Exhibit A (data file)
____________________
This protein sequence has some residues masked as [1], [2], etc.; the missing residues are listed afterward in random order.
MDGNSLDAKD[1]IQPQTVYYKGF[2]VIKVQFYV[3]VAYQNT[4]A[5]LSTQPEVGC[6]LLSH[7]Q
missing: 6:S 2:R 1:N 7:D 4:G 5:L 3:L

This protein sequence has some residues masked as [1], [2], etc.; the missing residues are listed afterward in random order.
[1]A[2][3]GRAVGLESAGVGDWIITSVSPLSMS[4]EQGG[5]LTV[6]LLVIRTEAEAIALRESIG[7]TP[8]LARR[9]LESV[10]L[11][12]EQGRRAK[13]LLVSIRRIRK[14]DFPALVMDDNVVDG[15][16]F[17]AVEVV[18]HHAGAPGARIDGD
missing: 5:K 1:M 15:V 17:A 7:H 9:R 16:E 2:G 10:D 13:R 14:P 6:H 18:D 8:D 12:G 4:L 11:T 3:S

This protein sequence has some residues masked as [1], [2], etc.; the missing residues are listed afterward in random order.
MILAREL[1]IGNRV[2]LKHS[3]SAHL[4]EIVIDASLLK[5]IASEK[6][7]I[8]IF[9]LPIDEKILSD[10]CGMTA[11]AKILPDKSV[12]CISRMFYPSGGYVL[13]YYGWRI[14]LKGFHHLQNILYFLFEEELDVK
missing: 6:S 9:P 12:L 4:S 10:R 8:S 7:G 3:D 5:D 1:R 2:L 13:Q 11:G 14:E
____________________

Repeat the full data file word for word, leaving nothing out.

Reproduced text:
This protein sequence has some residues masked as [1], [2], etc.; the missing residues are listed afterward in random order.
MDGNSLDAKD[1]IQPQTVYYKGF[2]VIKVQFYV[3]VAYQNT[4]A[5]LSTQPEVGC[6]LLSH[7]Q
missing: 6:S 2:R 1:N 7:D 4:G 5:L 3:L

This protein sequence has some residues masked as [1], [2], etc.; the missing residues are listed afterward in random order.
[1]A[2][3]GRAVGLESAGVGDWIITSVSPLSMS[4]EQGG[5]LTV[6]LLVIRTEAEAIALRESIG[7]TP[8]LARR[9]LESV[10]L[11][12]EQGRRAK[13]LLVSIRRIRK[14]DFPALVMDDNVVDG[15][16]F[17]AVEVV[18]HHAGAPGARIDGD
missing: 5:K 1:M 15:V 17:A 7:H 9:R 16:E 2:G 10:D 13:R 14:P 6:H 18:D 8:D 12:G 4:L 11:T 3:S

This protein sequence has some residues masked as [1], [2], etc.; the missing residues are listed afterward in random order.
MILAREL[1]IGNRV[2]LKHS[3]SAHL[4]EIVIDASLLK[5]IASEK[6][7]I[8]IF[9]LPIDEKILSD[10]CGMTA[11]AKILPDKSV[12]CISRMFYPSGGYVL[13]YYGWRI[14]LKGFHHLQNILYFLFEEELDVK
missing: 6:S 9:P 12:L 4:S 10:R 8:S 7:G 3:D 5:D 1:R 2:L 13:Q 11:G 14:E